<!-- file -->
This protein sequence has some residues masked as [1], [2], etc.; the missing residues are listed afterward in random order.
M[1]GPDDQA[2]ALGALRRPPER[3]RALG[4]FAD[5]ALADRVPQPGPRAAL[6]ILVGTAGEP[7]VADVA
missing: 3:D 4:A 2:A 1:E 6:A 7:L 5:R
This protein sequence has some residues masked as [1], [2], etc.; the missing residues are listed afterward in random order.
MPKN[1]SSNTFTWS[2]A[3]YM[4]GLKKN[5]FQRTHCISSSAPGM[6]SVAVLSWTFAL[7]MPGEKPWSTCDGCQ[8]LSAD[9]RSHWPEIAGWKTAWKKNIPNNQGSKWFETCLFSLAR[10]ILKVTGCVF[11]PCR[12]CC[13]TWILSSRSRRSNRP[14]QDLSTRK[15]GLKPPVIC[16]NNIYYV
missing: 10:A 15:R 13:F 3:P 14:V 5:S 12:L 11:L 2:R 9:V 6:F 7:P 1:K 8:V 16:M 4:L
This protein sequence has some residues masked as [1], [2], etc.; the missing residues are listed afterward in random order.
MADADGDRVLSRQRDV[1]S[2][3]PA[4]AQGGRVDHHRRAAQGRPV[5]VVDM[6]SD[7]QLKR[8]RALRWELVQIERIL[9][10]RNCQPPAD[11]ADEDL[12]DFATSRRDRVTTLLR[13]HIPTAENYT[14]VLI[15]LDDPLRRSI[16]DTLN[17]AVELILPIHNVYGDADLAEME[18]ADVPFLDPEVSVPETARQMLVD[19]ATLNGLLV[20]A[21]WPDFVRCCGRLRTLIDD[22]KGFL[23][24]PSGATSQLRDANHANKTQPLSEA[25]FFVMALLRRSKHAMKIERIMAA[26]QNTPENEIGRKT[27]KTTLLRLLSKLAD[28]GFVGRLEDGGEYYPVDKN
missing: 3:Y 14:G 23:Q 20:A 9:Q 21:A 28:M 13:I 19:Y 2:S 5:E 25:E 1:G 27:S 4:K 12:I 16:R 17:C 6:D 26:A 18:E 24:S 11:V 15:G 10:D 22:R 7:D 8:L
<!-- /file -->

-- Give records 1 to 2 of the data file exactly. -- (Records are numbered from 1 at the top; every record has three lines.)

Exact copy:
This protein sequence has some residues masked as [1], [2], etc.; the missing residues are listed afterward in random order.
M[1]GPDDQA[2]ALGALRRPPER[3]RALG[4]FAD[5]ALADRVPQPGPRAAL[6]ILVGTAGEP[7]VADVA
missing: 3:D 4:A 2:A 1:E 6:A 7:L 5:R
This protein sequence has some residues masked as [1], [2], etc.; the missing residues are listed afterward in random order.
MPKN[1]SSNTFTWS[2]A[3]YM[4]GLKKN[5]FQRTHCISSSAPGM[6]SVAVLSWTFAL[7]MPGEKPWSTCDGCQ[8]LSAD[9]RSHWPEIAGWKTAWKKNIPNNQGSKWFETCLFSLAR[10]ILKVTGCVF[11]PCR[12]CC[13]TWILSSRSRRSNRP[14]QDLSTRK[15]GLKPPVIC[16]NNIYYV
missing: 10:A 15:R 13:F 3:P 14:V 5:S 12:L 11:L 2:R 9:V 6:F 7:P 1:K 8:V 16:M 4:L